Regulatory Concern: Diseases & Pests
Citrus Greening (also known as CG, Huanglongbing or HLB) is caused by the pathogen ' Candidatus Liberibacter asiaticus'. In 2005, this disease was detected in Florida. In 2009, the USDA Animal and Plant Health Inspection Service (APHIS) / Plant Protection and Quarantine (PPQ) confirmed Citrus Greening in a leaf sample from a residential property in Charleston, South Carolina. This was the first confirmation of CG in South Carolina. It has now been detected in Beaufort, Charleston and Colleton counties.
Boxwood Blight, a new disease of boxwood ( Buxus species), was detected in Virginia, North Carolina and many other states in 2011. This disease is caused by the fungus Cylindrocladium pseudonaviculatum. Infected boxwoods in both nurseries and landscapes exhibit leaf spots, black stem cankers, defoliation and death. It has been detected in South Carolina in Florence County. If boxwoods on your property have similar symptoms, contact the Plant and Pest Diagnostic Clinic or your local Department of Plant Industry Inspector immediately. Before sending samples, make sure your shrubs are indeed boxwoods and not Japanese hollies.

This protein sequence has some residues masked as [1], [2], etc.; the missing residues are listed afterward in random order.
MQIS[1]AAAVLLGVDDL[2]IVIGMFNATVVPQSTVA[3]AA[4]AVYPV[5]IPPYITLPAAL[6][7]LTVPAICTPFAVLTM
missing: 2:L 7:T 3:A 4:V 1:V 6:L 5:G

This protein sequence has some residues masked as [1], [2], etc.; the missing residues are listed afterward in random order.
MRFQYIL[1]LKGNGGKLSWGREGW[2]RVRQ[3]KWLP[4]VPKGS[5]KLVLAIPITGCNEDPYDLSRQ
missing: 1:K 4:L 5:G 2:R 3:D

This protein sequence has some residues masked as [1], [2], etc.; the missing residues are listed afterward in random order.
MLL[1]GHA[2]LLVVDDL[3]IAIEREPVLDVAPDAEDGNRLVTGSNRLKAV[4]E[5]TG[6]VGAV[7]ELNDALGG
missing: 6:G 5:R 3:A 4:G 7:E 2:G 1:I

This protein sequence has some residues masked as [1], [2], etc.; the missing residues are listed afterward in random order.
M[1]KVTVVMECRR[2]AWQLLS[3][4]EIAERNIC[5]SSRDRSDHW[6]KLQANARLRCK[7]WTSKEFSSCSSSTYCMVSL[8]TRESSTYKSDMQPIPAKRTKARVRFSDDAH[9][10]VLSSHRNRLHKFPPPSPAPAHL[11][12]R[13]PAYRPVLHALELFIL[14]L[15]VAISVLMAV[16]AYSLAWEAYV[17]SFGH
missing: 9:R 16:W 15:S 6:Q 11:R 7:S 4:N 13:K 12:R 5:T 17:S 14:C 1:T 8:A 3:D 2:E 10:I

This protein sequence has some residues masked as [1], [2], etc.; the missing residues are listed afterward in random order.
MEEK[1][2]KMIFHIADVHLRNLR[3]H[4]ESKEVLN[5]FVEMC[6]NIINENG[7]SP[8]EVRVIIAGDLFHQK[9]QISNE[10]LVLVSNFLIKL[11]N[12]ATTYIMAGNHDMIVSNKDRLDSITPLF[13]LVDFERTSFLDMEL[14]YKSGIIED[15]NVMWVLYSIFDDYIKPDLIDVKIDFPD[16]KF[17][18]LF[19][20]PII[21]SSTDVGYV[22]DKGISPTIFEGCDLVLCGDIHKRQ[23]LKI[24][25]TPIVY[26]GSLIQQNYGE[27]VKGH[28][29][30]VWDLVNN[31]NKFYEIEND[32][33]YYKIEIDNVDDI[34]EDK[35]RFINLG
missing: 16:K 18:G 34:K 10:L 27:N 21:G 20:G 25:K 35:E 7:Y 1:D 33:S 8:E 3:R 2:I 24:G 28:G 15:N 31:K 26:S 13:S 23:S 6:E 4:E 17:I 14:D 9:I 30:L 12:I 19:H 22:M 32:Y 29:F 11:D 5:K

This is a vascular wilt disease of red bay ( Persea borbonia) vectored, or spread, by an Asian ambrosia beetle. The epidemic first started in 2003, and since then much of our native red bay has been killed by this disease. It has been detected in about half of the counties in South Carolina, in the midlands and coastal areas. For more information on Laurel Wilt, refer to The Nature Conservancy's 'Don't Move Firewood' website by clicking here .